CORBA Meets With State Parks Superintendents

On November 22 CORBA Board of Directors members Mark Langton, Hans Keifer, Danusia Bennett-Taber, and Steve Messer, along with IMBA representative Jim Hasenauer, met with Topanga Sector Superintendent Lynette Brody and Acting Angeles District Superintendent Craig Sap. The specific purpose of the meeting was to update Superintendent Sap on CORBA’s programs as well as to review the trail conversion request made by CORBA more than two years ago as part of a state-wide process.

Several key points were brought up during this meeting:

-CORBA programs (trail work and maintenance, Youth Adventures and CORBA Kids Club, Skills Classes) and their positive value and impact on the trail user community.

-Mountain bikers, despite representing a large percentage of overall trail users, have the fewest miles of singletrack trails available. Mountain bikers, based on numbers and skill levels, deserve a diversity of experiences (beginner, intermediate, advanced) the same way that hikers have access to a wide variety of trails, as well as equity of experience that our numbers justify. We also stressed connectivity as there are many missing links and places where bicyclists are cut off from important destinations.

-Trails currently closed that should be designated as shared use: Backbone Trail segments of Musch, Topanga to Malibu Creek, Ray Miller, Paramount to Malibu Creek (Lookout or Yearling, Topanga SP to Temescal Gateway Park, Temescal to Rogers State Historic Park; other trails currently closed to mountain biking including Rustic Canyon from Mulholland and from Rogers Road, Los Liones, Bent Arrow, and Garapito trails in Topanga SP, Nicholas Flats Trail in Leo Carillo SP, Hidden Pond and Coyote trails in Point Mugu SP.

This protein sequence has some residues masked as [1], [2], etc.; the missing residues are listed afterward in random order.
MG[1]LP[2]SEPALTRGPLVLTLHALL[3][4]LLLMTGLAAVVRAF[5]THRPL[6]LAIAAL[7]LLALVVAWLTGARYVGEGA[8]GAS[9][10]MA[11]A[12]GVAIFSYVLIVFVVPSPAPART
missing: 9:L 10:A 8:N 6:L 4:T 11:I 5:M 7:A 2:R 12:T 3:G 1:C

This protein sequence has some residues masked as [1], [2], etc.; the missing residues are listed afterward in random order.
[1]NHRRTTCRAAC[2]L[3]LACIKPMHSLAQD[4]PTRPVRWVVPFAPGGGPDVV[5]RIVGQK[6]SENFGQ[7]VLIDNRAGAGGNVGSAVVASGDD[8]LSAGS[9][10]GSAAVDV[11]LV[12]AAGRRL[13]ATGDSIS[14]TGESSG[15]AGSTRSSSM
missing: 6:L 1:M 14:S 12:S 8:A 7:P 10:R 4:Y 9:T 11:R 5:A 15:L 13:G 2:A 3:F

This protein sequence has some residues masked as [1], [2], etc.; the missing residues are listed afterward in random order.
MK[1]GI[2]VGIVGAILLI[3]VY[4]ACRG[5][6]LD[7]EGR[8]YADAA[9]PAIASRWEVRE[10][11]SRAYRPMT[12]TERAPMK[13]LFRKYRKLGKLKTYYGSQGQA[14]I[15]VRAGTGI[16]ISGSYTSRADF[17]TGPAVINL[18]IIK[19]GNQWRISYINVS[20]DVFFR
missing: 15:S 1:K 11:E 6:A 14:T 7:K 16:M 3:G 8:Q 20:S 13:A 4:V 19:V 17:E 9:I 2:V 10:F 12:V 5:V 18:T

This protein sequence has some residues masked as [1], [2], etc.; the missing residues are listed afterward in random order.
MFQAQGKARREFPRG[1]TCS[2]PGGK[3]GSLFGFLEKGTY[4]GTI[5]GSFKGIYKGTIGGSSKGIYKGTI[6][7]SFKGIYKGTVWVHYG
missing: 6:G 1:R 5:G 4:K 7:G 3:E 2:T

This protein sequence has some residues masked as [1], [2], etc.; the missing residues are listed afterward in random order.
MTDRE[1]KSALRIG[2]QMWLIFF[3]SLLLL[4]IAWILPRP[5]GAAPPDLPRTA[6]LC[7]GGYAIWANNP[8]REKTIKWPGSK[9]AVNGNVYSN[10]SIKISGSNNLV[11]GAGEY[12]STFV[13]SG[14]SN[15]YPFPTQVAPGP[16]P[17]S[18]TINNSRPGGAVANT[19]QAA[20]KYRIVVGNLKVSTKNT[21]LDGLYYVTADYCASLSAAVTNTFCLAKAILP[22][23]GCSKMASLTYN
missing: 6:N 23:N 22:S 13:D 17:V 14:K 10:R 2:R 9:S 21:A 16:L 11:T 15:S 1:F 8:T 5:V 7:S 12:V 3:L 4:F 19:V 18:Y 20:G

-We were frustrated at recent actions that seemingly ignored our concerns while almost concurrently created diminished opportunities and conditions for not only mountain bikers, but all trail users.

-Current status of the trail conversion process in the Angeles District.

While this meeting was in some respects a new beginning with State Parks leadership, Superintendents Brody and Sap were both very familiar with CORBA in general, and there was certainly an air of cooperation that we have not experienced in several years. Said Superintendent Sap in a follow-up email response, “I feel yesterday’s meeting was very productive. I came away with a greater appreciation of CORBA and feel encouraged that we can move forward with a renewed atmosphere of mutual respect and understanding.” CORBA’s feeling is that there is an improved sense of commitment and enthusiasm from State Parks management, and that they comprehended our points about equity, diversity, and increased opportunities. In particular, we were assured that direction by trails experts at the State level will be weighted heavily in the conversion process, and that the public will have opportunities to submit input. We were also told that management recognized that recent actions that effected trail conditions and access were not handled appropriately in respect to informing the public, and that greater efforts would be made to fully educate the trail user community of impending actions moving forward.

The current status of the conversion process is ongoing, with trails in Topanga State Park taking priority as part of the current development of a trail plan in that park. On December 15 the use status of Musch, Lookout, Yearling, and Deerleg Trails will be discussed by State Park personnel and an announcement will follow shortly.

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One Response to “CORBA Meets With State Parks Superintendents”

  1. Anyone interested in trail access at Malibu Creek State Park should visit

    An RV park is planned for a historic site that will impact Yearling trail. RV Park officially known as the Ronald Reagan Equestrian Campground.

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